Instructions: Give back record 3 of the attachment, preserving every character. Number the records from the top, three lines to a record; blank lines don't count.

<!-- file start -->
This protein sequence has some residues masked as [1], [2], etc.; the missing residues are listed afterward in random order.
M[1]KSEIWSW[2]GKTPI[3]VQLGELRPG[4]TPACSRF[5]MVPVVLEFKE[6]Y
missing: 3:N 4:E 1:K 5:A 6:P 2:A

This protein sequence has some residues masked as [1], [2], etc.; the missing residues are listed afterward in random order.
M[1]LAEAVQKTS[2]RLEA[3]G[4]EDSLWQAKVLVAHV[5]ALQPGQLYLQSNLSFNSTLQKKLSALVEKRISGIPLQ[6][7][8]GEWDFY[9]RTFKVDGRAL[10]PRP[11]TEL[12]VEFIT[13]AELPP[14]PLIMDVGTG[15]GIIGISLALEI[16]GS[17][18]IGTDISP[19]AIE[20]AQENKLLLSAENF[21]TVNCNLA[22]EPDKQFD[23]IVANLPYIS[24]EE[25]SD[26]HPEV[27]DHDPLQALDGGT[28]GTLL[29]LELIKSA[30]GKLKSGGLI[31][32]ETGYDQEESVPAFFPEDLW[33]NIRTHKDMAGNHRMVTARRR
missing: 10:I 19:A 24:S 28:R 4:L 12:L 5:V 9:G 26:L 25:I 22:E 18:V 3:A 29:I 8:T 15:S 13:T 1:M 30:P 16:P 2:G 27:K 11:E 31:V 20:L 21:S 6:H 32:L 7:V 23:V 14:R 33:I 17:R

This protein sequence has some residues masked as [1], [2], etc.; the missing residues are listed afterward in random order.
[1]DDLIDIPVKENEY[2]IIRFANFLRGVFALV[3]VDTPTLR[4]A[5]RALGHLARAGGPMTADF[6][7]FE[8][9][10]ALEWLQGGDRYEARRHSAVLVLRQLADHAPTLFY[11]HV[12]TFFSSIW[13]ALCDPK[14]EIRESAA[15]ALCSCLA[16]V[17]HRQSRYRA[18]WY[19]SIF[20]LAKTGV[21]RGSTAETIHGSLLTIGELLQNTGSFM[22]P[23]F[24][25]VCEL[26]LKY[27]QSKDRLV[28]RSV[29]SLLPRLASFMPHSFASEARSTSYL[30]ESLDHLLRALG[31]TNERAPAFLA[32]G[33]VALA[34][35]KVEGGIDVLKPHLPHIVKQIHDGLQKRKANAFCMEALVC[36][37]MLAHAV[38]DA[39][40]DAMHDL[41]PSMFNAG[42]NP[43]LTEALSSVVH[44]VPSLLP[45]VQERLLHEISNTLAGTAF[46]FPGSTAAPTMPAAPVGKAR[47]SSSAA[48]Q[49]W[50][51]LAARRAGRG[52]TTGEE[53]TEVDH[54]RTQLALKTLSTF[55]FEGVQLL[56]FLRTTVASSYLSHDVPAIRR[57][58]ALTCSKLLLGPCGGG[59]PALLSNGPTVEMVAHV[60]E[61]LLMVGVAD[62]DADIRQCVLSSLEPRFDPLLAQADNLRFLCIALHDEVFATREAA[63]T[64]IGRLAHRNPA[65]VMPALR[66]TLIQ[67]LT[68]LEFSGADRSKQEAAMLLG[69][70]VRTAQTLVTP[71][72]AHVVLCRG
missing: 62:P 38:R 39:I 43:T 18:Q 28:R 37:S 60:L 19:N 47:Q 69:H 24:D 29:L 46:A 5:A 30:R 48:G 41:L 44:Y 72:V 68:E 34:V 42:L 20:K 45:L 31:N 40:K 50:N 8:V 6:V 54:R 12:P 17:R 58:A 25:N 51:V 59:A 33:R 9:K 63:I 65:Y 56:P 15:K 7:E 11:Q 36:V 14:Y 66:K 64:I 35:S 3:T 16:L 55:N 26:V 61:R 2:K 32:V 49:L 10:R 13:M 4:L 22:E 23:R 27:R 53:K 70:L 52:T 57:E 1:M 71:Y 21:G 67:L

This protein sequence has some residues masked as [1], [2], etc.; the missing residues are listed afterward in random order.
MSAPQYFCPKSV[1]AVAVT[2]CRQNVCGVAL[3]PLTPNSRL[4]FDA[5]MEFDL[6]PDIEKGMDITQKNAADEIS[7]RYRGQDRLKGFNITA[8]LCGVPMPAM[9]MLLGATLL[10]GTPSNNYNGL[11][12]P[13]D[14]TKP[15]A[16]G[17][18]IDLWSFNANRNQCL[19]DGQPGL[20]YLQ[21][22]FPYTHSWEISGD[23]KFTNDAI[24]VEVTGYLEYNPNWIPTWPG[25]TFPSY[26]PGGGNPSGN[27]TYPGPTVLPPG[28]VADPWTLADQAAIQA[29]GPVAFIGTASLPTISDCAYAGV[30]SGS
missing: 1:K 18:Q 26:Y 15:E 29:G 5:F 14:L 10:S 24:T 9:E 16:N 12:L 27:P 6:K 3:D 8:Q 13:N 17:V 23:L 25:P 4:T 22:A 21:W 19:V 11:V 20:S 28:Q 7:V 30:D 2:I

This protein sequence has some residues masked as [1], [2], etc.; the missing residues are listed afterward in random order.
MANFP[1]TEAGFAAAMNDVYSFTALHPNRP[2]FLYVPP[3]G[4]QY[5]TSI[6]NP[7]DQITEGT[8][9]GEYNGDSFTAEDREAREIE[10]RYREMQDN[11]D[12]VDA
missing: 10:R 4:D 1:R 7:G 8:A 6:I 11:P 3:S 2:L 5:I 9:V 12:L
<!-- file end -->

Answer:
This protein sequence has some residues masked as [1], [2], etc.; the missing residues are listed afterward in random order.
[1]DDLIDIPVKENEY[2]IIRFANFLRGVFALV[3]VDTPTLR[4]A[5]RALGHLARAGGPMTADF[6][7]FE[8][9][10]ALEWLQGGDRYEARRHSAVLVLRQLADHAPTLFY[11]HV[12]TFFSSIW[13]ALCDPK[14]EIRESAA[15]ALCSCLA[16]V[17]HRQSRYRA[18]WY[19]SIF[20]LAKTGV[21]RGSTAETIHGSLLTIGELLQNTGSFM[22]P[23]F[24][25]VCEL[26]LKY[27]QSKDRLV[28]RSV[29]SLLPRLASFMPHSFASEARSTSYL[30]ESLDHLLRALG[31]TNERAPAFLA[32]G[33]VALA[34][35]KVEGGIDVLKPHLPHIVKQIHDGLQKRKANAFCMEALVC[36][37]MLAHAV[38]DA[39][40]DAMHDL[41]PSMFNAG[42]NP[43]LTEALSSVVH[44]VPSLLP[45]VQERLLHEISNTLAGTAF[46]FPGSTAAPTMPAAPVGKAR[47]SSSAA[48]Q[49]W[50][51]LAARRAGRG[52]TTGEE[53]TEVDH[54]RTQLALKTLSTF[55]FEGVQLL[56]FLRTTVASSYLSHDVPAIRR[57][58]ALTCSKLLLGPCGGG[59]PALLSNGPTVEMVAHV[60]E[61]LLMVGVAD[62]DADIRQCVLSSLEPRFDPLLAQADNLRFLCIALHDEVFATREAA[63]T[64]IGRLAHRNPA[65]VMPALR[66]TLIQ[67]LT[68]LEFSGADRSKQEAAMLLG[69][70]VRTAQTLVTP[71][72]AHVVLCRG
missing: 62:P 38:R 39:I 43:T 18:Q 28:R 37:S 60:L 19:N 47:Q 69:H 24:D 29:L 46:A 5:A 30:R 48:G 41:L 44:Y 72:V 68:E 34:V 42:L 20:K 45:L 31:N 40:K 50:N 8:V 6:V 54:R 12:P 17:R 58:A 25:N 51:V 59:A 33:R 9:K 63:I 65:Y 56:P 15:K 7:E 11:Q 36:V 14:Y 66:K 64:I 35:S 3:T 16:L 55:N 26:V 61:R 2:K 32:V 49:L 10:R 13:M 4:L 22:E 23:R 27:R 53:K 70:L 52:T 57:E 1:M 71:Y 21:G 67:L